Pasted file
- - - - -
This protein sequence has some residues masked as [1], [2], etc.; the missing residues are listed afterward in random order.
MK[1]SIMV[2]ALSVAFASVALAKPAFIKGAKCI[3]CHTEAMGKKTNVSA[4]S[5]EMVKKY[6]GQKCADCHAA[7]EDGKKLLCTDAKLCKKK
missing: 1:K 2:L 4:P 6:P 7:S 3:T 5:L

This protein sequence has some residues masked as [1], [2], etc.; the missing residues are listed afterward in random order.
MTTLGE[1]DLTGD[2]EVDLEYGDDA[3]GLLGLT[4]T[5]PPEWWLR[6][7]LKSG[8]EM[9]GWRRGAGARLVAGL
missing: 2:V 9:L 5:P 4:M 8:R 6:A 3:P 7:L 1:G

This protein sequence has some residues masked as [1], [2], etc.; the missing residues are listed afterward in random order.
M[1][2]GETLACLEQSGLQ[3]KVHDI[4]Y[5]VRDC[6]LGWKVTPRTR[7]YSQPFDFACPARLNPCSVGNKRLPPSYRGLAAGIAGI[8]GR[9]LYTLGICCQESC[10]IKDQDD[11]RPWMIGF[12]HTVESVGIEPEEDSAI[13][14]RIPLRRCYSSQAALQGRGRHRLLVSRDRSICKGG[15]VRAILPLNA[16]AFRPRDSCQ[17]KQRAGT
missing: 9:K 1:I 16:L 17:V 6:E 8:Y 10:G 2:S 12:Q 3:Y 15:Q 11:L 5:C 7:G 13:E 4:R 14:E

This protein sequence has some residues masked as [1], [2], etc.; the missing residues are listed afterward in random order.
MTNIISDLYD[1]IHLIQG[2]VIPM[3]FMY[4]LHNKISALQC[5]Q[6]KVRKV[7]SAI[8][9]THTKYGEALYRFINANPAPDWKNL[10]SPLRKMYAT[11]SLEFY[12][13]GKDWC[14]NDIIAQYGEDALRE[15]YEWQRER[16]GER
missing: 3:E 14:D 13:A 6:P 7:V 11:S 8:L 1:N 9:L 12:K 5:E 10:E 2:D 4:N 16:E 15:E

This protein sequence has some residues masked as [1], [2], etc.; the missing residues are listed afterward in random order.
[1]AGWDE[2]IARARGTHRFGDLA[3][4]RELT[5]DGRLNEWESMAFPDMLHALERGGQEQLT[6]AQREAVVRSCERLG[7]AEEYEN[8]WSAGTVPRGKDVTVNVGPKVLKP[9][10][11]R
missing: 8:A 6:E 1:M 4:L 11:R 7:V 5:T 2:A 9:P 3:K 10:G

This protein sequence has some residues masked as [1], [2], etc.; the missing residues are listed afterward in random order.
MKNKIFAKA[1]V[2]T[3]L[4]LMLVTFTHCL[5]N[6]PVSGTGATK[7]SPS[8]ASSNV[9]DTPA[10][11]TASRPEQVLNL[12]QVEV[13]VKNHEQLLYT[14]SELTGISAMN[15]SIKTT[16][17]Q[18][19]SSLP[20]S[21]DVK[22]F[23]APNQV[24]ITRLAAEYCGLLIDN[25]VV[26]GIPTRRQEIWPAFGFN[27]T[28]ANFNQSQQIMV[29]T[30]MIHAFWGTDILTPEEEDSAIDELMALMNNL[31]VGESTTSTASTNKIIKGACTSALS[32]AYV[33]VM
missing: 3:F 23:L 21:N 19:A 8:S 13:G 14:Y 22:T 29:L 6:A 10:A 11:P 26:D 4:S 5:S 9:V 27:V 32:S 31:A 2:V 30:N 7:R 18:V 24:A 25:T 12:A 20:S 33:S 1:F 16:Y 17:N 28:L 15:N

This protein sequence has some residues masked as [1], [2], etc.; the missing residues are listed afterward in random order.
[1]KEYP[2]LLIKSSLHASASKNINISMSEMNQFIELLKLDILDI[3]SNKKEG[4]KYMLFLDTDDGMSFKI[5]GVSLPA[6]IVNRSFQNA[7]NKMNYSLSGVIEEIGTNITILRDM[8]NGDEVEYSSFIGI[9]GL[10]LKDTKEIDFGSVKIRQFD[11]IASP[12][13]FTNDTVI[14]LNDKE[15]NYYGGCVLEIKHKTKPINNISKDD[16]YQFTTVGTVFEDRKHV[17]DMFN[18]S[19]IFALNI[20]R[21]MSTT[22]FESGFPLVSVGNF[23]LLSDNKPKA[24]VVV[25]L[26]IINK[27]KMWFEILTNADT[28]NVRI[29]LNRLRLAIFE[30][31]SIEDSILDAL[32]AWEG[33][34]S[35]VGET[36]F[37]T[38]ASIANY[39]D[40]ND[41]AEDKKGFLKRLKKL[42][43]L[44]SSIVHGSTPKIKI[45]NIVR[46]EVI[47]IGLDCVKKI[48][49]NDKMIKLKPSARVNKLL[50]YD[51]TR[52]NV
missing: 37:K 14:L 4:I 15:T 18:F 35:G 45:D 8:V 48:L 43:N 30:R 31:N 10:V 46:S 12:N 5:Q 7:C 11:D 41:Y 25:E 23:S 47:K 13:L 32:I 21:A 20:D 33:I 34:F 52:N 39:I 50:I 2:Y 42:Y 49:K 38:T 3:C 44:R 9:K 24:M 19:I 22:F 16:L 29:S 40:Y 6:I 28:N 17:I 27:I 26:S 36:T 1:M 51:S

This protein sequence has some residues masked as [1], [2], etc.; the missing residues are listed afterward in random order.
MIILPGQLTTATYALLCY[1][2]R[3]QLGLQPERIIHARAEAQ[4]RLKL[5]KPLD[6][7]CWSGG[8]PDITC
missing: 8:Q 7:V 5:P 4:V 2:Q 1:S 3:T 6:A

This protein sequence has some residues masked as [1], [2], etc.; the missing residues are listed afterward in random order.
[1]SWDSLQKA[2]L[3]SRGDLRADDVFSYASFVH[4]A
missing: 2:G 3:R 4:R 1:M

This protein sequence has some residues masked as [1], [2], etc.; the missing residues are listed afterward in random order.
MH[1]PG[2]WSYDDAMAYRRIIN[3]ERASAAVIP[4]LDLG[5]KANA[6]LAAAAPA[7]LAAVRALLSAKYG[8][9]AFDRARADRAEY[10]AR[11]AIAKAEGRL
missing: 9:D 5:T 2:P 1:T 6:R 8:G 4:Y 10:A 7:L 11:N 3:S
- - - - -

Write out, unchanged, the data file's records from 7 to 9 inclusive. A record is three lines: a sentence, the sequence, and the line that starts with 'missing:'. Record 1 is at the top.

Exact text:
This protein sequence has some residues masked as [1], [2], etc.; the missing residues are listed afterward in random order.
[1]KEYP[2]LLIKSSLHASASKNINISMSEMNQFIELLKLDILDI[3]SNKKEG[4]KYMLFLDTDDGMSFKI[5]GVSLPA[6]IVNRSFQNA[7]NKMNYSLSGVIEEIGTNITILRDM[8]NGDEVEYSSFIGI[9]GL[10]LKDTKEIDFGSVKIRQFD[11]IASP[12][13]FTNDTVI[14]LNDKE[15]NYYGGCVLEIKHKTKPINNISKDD[16]YQFTTVGTVFEDRKHV[17]DMFN[18]S[19]IFALNI[20]R[21]MSTT[22]FESGFPLVSVGNF[23]LLSDNKPKA[24]VVV[25]L[26]IINK[27]KMWFEILTNADT[28]NVRI[29]LNRLRLAIFE[30][31]SIEDSILDAL[32]AWEG[33][34]S[35]VGET[36]F[37]T[38]ASIANY[39]D[40]ND[41]AEDKKGFLKRLKKL[42][43]L[44]SSIVHGSTPKIKI[45]NIVR[46]EVI[47]IGLDCVKKI[48][49]NDKMIKLKPSARVNKLL[50]YD[51]TR[52]NV
missing: 37:K 14:L 4:I 15:T 18:F 35:G 45:D 8:V 48:L 43:N 30:R 31:N 10:V 46:S 12:N 5:Q 7:C 11:D 41:Y 25:E 23:S 47:K 13:L 32:I 21:A 20:D 33:I 34:F 52:N 39:I 50:I 2:Y 42:Y 49:K 38:T 3:C 44:R 9:K 24:M 19:I 22:F 16:L 29:S 40:Y 6:I 28:N 17:I 27:I 26:S 36:T 1:M 51:S

This protein sequence has some residues masked as [1], [2], etc.; the missing residues are listed afterward in random order.
MIILPGQLTTATYALLCY[1][2]R[3]QLGLQPERIIHARAEAQ[4]RLKL[5]KPLD[6][7]CWSGG[8]PDITC
missing: 8:Q 7:V 5:P 4:V 2:Q 1:S 3:T 6:A

This protein sequence has some residues masked as [1], [2], etc.; the missing residues are listed afterward in random order.
[1]SWDSLQKA[2]L[3]SRGDLRADDVFSYASFVH[4]A
missing: 2:G 3:R 4:R 1:M